Date: August 2015
Creator: Miller, James MS

Cowboys, “Queers,” and Community: the AIDS Crisis in Houston and Dallas, 1981-1996

Description: This thesis examines the response to the AIDS crisis in Houston and Dallas, two cities in Texas with the most established gay communities highest number of AIDS incidences. Devoting particular attention to the struggles of the Texas’ gay men, this work analyzes the roadblocks to equal and compassionate care for AIDS, including access to affordable treatment, medical insurance, and the closure of the nation’s first AIDS hospital. In addition, this thesis describes the ways in which the peculiar nature of AIDS as an illness transformed the public perception of sickness and infection. This work contributes to the growing study of gay and lesbian history by exploring the transformative effects of AIDS on the gay community in Texas, a location often forgotten within the context of the AIDS epidemic.
Date: August 2014
Creator: Bundschuh, Molly Ellen

Dallas Police Shooting Twitter Dataset

Description: This dataset contains Twitter JSON data for several Twitter search queries that were collected the week following the shooting of police officers in Dallas, Texas on July 7th 2017, using the twarc (https://github.com/edsu/twarc) package that makes use of Twitter's search API. A total of 7,146,993 Tweets make up the combined dataset.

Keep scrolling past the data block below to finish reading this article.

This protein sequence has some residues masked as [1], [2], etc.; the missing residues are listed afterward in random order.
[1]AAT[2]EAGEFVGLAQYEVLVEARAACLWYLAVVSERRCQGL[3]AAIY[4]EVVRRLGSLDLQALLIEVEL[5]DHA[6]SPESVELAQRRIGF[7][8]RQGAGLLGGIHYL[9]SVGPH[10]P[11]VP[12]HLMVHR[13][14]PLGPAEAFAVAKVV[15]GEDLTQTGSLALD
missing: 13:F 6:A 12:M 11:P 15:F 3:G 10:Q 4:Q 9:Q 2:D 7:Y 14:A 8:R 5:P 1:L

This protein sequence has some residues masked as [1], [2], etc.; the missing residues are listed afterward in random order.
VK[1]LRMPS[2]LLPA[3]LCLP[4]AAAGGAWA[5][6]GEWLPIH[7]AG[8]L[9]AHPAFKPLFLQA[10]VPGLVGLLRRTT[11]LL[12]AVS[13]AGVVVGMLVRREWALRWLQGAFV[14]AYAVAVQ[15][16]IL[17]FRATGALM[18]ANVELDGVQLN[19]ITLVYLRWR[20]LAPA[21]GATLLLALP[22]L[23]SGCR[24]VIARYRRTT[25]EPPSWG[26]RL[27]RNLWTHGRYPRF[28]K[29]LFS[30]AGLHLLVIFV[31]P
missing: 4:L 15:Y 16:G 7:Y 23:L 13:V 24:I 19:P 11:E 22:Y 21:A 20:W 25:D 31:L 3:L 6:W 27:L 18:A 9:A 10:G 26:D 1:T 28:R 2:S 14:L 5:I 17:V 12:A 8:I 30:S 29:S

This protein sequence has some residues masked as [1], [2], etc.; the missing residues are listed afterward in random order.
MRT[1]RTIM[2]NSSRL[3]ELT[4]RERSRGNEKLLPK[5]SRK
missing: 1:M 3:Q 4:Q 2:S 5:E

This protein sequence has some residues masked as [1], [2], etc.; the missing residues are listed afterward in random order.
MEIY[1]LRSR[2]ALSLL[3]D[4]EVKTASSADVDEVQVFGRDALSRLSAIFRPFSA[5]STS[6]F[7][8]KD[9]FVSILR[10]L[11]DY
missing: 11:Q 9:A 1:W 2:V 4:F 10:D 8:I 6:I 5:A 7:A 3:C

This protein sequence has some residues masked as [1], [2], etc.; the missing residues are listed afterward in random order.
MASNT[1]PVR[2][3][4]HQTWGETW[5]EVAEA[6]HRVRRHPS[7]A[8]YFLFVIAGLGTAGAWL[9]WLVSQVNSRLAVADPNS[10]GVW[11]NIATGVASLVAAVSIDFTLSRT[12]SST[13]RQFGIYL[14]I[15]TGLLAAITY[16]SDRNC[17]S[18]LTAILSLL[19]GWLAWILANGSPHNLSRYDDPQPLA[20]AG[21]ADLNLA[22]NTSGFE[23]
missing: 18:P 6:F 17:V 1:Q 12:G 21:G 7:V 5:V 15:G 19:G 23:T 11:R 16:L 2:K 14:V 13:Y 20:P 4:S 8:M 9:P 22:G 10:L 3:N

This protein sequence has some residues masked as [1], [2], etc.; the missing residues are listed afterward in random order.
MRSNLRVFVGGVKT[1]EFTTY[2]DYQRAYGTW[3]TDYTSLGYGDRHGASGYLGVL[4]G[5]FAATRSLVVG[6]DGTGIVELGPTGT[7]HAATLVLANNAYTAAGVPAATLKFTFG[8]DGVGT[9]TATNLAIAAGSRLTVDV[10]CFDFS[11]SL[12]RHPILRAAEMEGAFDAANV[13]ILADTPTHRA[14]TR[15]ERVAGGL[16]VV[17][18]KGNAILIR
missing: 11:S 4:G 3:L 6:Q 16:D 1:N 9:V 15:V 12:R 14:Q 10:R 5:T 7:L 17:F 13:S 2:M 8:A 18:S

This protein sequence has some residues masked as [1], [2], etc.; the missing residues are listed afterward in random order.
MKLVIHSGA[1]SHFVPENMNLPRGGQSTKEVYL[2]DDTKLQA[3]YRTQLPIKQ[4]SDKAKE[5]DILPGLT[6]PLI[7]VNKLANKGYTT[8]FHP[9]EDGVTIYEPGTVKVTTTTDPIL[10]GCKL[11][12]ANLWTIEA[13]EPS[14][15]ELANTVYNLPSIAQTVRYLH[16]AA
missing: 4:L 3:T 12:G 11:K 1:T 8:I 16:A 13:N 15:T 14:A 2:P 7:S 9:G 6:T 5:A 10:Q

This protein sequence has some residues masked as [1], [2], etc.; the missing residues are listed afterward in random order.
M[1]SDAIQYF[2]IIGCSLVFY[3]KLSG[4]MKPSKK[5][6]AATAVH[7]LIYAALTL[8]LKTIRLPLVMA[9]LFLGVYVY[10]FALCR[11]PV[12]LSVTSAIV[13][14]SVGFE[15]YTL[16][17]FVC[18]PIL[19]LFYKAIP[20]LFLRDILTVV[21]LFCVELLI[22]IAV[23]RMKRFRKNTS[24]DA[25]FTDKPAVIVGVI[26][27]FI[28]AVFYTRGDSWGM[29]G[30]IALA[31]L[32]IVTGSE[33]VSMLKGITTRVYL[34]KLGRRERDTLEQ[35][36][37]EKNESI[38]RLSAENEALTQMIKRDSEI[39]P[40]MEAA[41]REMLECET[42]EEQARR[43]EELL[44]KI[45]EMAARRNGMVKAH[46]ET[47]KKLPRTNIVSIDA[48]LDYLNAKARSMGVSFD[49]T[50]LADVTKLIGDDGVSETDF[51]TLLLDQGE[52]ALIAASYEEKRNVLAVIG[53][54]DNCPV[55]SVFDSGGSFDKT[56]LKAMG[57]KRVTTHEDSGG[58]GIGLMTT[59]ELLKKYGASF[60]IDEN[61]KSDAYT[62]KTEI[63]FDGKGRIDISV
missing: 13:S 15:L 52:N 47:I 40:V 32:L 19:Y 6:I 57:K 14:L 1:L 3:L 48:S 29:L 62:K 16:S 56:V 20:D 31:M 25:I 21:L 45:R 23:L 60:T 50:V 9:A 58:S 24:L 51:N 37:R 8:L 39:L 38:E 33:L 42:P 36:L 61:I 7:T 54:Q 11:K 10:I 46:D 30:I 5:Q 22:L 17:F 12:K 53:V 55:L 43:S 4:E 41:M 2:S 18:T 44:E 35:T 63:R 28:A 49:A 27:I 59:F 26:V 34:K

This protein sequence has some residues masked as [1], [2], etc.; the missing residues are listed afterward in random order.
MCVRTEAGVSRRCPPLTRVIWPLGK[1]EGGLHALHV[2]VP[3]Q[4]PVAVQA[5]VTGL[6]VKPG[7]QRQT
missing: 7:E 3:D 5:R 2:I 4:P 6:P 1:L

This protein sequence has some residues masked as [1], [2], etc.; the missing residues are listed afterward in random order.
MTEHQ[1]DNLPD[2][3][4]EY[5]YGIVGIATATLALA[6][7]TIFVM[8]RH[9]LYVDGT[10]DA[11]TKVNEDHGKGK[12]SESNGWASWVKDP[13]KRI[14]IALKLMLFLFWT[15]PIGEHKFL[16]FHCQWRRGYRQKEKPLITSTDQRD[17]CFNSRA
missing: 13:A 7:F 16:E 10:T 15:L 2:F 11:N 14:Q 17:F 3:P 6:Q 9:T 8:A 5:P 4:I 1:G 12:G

Date: 2016-07-05/2016-07-14
Creator: Phillips, Mark Edward

Effects of a Water Conservation Education Program on Water Use in Single-family Homes in Dallas, Texas

Description: The City of Dallas Environmental Education Initiative (EEI) is a hands-on, inquiry-based, K-12 water conservation education program that teaches students concepts about water and specific water conservation behaviors. Few descriptions and evaluations, especially quantitative in nature, of water conservation education programs have previously been conducted in the literature. This research measured the quantitative effects and impacts of the education program on water use in single-family homes in Dallas, Texas. A total of 2,122 students in 104 classrooms at three schools in the Dallas Independent School District received hands-on, inquiry-based water conservation education lessons and the average monthly water use (in gallons) in single-family homes was analyzed to measure whether or not there was a change in water use. The results showed that over a period of one calendar year the water use in the single-family homes within each school zone and throughout the entire research area in this study experienced a statistically significant decrease in water use of approximately 501 gallons per home per month (independent, t-test, p>0.001). Data from this research suggests that EEI is playing a role in decreasing the amount of water used for residential purposes. Additionally, this research demonstrates the use of a quantitative tool by which a water conservation education program’s effect on behavior change can be measured. This research shows great promise for reducing use and increasing the conservation of our world’s most precious resource.
Date: December 2014
Creator: Serna, Victoria Faubion

Evaluation of the Influence of Non-Conventional Sources of Emissions on Ambient Air Pollutant Concentrations in North Texas